HSINCHU, Taiwan -- Chairman and Founder Morris Chang of Taiwan Semiconductor Manufacturing Co., the world's largest contract chipmaker, said on Tuesday that Chinese chip design customers are becoming the most significant growth drivers for the company and helping it to outperform peers.
"When it comes to growth rates, Chinese clients are advancing at the fastest pace," Chang told reporters at a press conference after TSMC's annual general meeting. "It is a very important growth driver."
Chang reaffirmed the forecast he provided in January that the chipmaker would grow 5% to 10% year-on-year in revenue and operating profits for 2016.
"The second half looks not bad at the moment especially for semiconductor companies," said Chang. Analysts have said that TSMC is benefiting significantly from becoming the sole supplier for Apple's A10 chips to be adopted by the next iPhone 7. TSMC is currently sharing A9 chip orders with South Korea's Samsung Electronics.
The Nikkei Asian Review reported in May that TSMC is unlikely to reach its full-year target set by Chang in January due to weak demand for Apple's iPhone 7 scheduled for release in the second half of 2016. Apple has scaled back orders for core processors in iPhone 6s and 6s Plus since the end of last year, according to a source.
A person familiar with the matter told NAR on Tuesday that while Apple seems to be placing more-than-expected orders for the third quarter, TSMC's chip shipments for Apple is still set to drop 15% year-over-year in the second half.
TSMC is building a $3 billion facility in the southern Chinese city of Nanjing. The new China unit is set to churn out advanced 16-nanometer chips now used in core processors of Apple's iPhone 6s series in the second half of 2018.
TSMC's Nanjing project aims to gain more access to China's expanding chip market. China is planning to inject as much as $1.2 trillion yuan over a decade to boost the domestic chip industry.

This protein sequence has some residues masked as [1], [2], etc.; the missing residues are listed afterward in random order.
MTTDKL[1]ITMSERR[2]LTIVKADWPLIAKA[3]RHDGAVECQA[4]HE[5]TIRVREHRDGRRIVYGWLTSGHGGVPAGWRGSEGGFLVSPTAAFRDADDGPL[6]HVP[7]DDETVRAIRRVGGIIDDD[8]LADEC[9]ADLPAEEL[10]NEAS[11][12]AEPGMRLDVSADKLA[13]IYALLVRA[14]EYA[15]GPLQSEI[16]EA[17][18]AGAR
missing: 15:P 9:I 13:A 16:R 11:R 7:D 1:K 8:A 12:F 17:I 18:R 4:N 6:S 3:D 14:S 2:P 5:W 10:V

The chipmaker recently appointed company veteran Roger Luo as general manager of the Nanjing facility. Luo is also doubling as vice president of business development for TSMC's China operations.
TSMC Vice President Y.P. Chin hinted in late May that TSMC may grow its operations in China, saying that the company has set aside land for future development near the Nanjing site.
TSMC previously said in a statement that the Chinese semiconductor market has grown rapidly in recent years, and the compound annual growth rate of TSMC's revenue from Chinese customers has exceeded 50% in the past five years. It has more than 100 China-based clients, out of a total of 470 worldwide.
Chang said he welcomed China's investment in Taiwanese chip designers and chip assemblers, though he did voice concerns over possible technology leaks and the need to protect intellectual property rights. While Chinese funds are allowed to invest in Taiwanese chip assemblers, Taiwanese regulators still ban Chinese entities from investing in local chip designers.
"If Taiwanese chip designers begin to take money from Chinese entities, they should not allow these investors to install members on their boards," said Chang.
"We should prevent Chinese representatives from penetrating into the boards of local chip companies to avoid possible technology leaks."
Chang said there was likely more consolidation in the global chip industry as the sector is stagnant and "there are too many companies" in the market.